At the close, Parton had Grammy-nominated producer Linda Perry (with whom she recently co-wrote songs for the movie “Dumplin’”) play guitar for her while she sang “Coat of Many Colors.” “I have my nails too long to pick tonight because I’m getting ready for the Grammys,” she explained.
Preceding that finale, Parton spoke about the charitable work for which she was being rewarded, including a recent telethon for victims of the fires in her native east Tennessee, but mostly for the Imagination Library, which endeavors to guarantee an increasing number of children in the U.S. and Canada a free book every month until they turn 5. “I want to be known more for books than looks in my life,” she said. “I started that little program because of my dad, who could not read nor write, but he was one of the smartest people I’ve known in spite of that. … The Bible talks about ‘honor your father and mother.’ Well, I wanted to do something to honor him.”
Parton said she took pride in being “the first country artist to be honored” as a MusiCares Person of the Year. “Of course you know us hillbillies need music care too,” she added, referring to the Recording Academy-associated charity’s mission to assist musicians struggling with substance abuse issues. “We may not have sex, drugs and rock ‘n’ roll, but two out of three ain’t bad.”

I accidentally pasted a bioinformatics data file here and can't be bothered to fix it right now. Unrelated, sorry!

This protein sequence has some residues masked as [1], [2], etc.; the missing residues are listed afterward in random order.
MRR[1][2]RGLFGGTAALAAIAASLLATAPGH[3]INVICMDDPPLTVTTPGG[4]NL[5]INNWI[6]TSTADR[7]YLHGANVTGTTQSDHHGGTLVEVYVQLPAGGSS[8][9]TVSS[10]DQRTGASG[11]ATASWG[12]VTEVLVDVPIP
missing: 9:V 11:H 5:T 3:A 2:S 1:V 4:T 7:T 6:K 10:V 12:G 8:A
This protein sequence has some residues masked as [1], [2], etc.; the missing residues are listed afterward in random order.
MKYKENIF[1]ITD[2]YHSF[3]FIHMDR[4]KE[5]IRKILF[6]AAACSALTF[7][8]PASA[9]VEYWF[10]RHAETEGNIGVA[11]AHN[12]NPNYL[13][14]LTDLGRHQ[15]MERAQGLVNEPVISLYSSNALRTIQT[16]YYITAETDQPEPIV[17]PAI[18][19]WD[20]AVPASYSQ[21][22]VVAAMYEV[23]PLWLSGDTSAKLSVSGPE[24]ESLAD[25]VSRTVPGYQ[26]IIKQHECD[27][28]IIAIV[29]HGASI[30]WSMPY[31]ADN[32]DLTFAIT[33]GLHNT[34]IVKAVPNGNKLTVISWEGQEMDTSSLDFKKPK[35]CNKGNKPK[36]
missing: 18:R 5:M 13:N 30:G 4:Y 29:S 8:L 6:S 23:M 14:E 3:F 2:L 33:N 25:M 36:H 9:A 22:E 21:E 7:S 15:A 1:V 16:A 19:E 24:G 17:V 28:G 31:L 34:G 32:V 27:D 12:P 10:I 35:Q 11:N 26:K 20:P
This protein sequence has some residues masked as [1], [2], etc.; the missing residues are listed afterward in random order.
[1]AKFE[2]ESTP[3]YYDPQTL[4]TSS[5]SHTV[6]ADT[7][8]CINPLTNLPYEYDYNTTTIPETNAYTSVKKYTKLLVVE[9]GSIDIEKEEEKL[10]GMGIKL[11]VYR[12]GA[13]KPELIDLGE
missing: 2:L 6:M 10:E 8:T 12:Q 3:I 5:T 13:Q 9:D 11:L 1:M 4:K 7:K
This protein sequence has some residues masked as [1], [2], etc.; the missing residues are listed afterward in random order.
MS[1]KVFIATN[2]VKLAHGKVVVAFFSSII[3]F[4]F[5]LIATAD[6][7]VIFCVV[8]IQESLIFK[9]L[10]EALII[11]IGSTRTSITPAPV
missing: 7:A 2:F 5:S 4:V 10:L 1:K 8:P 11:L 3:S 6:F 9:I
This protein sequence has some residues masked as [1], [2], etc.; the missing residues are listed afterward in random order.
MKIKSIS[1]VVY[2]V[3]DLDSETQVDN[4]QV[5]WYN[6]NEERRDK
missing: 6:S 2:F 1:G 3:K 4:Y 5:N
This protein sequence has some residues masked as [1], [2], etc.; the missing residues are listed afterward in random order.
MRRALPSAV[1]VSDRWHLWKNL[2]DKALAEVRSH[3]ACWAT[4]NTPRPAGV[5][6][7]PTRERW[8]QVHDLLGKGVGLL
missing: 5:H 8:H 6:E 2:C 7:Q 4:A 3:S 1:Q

The zingers continued. “I truly can feel the love in this house tonight. Either that or my phone’s on vibrate. But seriously — all of my life I have been known for two things. Well, not them. I’ve also been known as a singer and songwriter, too. Although I’m not complaining. Old Poncho and Lefty’s been pretty good to me. Everybody always expects me to do a boob joke and I like to do one right up front. And I was looking at al those pictures,” she added, referring to a photo montage that included a possibly regrettable perm from the ‘80s days when she was costarring in movies with Sylvester Stallone. “You know, I really thought my hair looked good back then. Can you believe that hair? Now that’s country music at its finest.”
And then it was time for just one number from the honoree, who prefaced it in her characteristically stately manner. “I know it’s late and I know you want to pee. I know I do.”
Between the dinner tickets and a silent and live auction (including two meet-and-greets with Parton at her theme park, Dollywood, one of which had a winning bid of $90,000 from Parton’s goddaughter, Miley), the evening raised $6.7 million for MusiCares, Recording Academy president Neil Portnow announced.